A New Approach to Unit Content: Using Interview Transcriptions in an Interactive Online Unit.

Author Faculty (Discipline)


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Conference Proceeding

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Publication Details

This conference paper was originally published as:

Stratton, G., Oakes, C., Czekalowski, D. & Northcote, M. (2001). A new approach to unit content: Using interview transcriptions in an interactive online unit. Expanding Horizons in Teaching and Learning. Paper presented at the Teaching and Learning Forum, Perth, Australia. Retrieved from https://clt.curtin.edu.au/events/conferences/tlf/tlf2001/contents.html


130106 Secondary Education| 130201 Creative Arts, Media and Communication Curriculum and Pedagogy| 130301 Aboriginal and Torres Strait Islander Education


At Kurongkurl Katitjin, the School of Indigenous Australian Studies at Edith Cowan University, we have developed an online unit for pre-tertiary students which focuses on the processes of writing fictional text. The unit, ABB 1112: Journeys in Writing, is part of the Indigenous University Orientation Course and is delivered by using a combination of online, print and multimedia materials.

Rather than basing this unit on a more traditional modularised content structure that has been used successfully in much distance education material, this unit has used interview transcriptions as the foundation of its content. Two Aboriginal authors, Dallas Winmar (dramatist) and Graeme Dixon (poet), were selected to form the focus of this innovative unit. By examining the way in which these two authors go about the process of writing fictional text, students come to discover and understand first-hand the processes involved in writing.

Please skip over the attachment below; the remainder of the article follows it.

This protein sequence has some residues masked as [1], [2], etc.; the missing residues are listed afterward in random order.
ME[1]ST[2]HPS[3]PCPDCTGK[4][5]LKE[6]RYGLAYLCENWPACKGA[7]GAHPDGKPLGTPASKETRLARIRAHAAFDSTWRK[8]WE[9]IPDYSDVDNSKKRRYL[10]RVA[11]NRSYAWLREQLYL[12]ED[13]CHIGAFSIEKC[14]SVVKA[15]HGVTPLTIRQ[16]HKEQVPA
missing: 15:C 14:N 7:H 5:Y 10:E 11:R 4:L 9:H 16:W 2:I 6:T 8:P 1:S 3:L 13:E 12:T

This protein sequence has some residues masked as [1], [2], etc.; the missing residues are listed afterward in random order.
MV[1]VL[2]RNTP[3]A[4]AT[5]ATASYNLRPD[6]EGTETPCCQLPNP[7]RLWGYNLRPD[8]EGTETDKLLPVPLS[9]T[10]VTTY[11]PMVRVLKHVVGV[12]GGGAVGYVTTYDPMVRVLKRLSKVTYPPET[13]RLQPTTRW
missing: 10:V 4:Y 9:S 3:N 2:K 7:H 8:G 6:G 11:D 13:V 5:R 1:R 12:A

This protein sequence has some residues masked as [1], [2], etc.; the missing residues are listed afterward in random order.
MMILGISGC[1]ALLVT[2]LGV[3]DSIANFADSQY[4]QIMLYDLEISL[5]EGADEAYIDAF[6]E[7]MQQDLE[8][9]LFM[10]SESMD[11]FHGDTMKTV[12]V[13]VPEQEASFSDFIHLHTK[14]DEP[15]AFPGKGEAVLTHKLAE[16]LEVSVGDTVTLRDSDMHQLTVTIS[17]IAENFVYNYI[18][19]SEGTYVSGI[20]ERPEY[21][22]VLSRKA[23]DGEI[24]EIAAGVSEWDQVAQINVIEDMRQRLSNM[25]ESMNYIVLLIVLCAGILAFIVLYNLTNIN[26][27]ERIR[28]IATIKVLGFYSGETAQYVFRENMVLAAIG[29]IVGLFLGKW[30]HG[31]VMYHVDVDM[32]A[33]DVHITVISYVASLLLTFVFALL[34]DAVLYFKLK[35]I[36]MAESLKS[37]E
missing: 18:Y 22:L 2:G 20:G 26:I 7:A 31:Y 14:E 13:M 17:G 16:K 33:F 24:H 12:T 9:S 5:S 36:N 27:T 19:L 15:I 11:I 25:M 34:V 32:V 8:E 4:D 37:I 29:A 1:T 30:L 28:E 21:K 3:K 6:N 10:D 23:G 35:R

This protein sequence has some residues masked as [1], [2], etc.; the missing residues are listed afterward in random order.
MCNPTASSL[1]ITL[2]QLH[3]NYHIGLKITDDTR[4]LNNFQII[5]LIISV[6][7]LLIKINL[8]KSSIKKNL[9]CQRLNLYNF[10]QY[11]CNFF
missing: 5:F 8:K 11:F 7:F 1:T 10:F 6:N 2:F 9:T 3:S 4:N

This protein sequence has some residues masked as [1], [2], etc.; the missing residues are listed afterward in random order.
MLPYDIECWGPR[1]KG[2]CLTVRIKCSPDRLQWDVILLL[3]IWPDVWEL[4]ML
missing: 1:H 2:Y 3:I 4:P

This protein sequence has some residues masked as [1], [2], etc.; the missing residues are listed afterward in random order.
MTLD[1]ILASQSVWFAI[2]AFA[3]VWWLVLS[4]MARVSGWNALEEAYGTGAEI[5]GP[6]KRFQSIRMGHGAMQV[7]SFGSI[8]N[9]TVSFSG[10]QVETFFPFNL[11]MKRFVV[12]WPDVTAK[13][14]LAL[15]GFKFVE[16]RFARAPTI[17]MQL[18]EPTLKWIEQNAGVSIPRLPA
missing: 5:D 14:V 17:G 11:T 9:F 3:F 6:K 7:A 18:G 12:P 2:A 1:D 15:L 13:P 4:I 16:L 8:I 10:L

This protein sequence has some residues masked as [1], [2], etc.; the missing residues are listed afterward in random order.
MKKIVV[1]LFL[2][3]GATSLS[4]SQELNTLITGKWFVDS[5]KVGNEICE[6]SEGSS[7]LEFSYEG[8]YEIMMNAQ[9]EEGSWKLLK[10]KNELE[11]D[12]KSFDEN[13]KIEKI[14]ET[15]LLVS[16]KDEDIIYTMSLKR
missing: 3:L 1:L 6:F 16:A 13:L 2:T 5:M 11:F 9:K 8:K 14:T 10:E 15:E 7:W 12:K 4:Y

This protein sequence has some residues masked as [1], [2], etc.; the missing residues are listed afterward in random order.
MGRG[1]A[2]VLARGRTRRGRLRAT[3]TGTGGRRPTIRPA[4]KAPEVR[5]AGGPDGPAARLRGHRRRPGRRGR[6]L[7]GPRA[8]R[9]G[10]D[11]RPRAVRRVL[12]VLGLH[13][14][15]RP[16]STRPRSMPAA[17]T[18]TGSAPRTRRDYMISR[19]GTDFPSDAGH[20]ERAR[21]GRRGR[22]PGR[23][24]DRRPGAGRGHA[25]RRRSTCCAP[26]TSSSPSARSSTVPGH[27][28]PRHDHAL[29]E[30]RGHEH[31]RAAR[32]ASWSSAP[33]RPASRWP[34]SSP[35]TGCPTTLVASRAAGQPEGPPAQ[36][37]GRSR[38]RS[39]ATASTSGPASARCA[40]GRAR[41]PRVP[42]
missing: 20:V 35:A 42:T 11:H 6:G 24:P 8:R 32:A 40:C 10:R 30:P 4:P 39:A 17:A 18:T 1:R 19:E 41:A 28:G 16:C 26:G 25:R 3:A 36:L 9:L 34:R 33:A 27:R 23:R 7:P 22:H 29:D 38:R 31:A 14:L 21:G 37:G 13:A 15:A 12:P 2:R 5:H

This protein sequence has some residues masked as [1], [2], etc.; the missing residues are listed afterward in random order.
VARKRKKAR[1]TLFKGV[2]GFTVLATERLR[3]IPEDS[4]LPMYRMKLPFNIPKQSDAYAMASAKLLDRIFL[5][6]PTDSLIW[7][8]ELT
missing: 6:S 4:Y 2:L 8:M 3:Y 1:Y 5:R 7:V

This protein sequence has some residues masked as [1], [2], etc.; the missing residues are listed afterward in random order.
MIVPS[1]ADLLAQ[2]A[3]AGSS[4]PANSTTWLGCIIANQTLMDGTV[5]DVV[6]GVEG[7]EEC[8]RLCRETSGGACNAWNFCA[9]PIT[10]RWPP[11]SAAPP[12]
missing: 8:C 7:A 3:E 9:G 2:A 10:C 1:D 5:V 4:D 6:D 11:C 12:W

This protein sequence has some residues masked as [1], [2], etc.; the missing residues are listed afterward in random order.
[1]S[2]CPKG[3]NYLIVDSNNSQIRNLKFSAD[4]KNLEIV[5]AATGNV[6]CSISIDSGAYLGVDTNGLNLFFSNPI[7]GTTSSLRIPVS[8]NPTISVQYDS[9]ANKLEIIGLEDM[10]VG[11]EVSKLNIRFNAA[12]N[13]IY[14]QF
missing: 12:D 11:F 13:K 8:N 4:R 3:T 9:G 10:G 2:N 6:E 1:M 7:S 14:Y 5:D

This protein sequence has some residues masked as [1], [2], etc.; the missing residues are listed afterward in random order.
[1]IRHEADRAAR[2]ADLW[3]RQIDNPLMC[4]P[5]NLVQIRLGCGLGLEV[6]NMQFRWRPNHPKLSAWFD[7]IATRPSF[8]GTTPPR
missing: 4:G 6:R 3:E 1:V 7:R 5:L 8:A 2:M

Both authors were interviewed on audio and video tape. Transcriptions of these tapes were then recorded and categorised into various sections. This text then not only formed the content of the unit but also drove the entire manner in which the unit was presented to students. The learning and assessment activities of the unit were based around the transcripts and the whole structure of the unit reflected this content. Additionally, by collecting content anew, from authentic sources, the authors had a direct input into how their work was presented in this educational online context, one which is culturally appropriate as it allows Indigenous authors to connect with Indigenous students.

Rather than basing this unit on a set of predetermined concepts, we have attempted to use a more flexible, authentic method providing students with relevant, culturally sensitive material. This paper examines the methods used to collect "fresh" content and how this content was used to create an interactive, online unit which reflects appropriate Indigenous ways of learning, as well as the principles of social constructivism and situational cognition. The unit uses current online technology in an attempt to cater for the diversity of the Indigenous student population.


Used by permission: the authors.

This conference paper may be accessed from the publisher here.

At the time of writing Maria Northcote was affiliated with Edith Cowan University.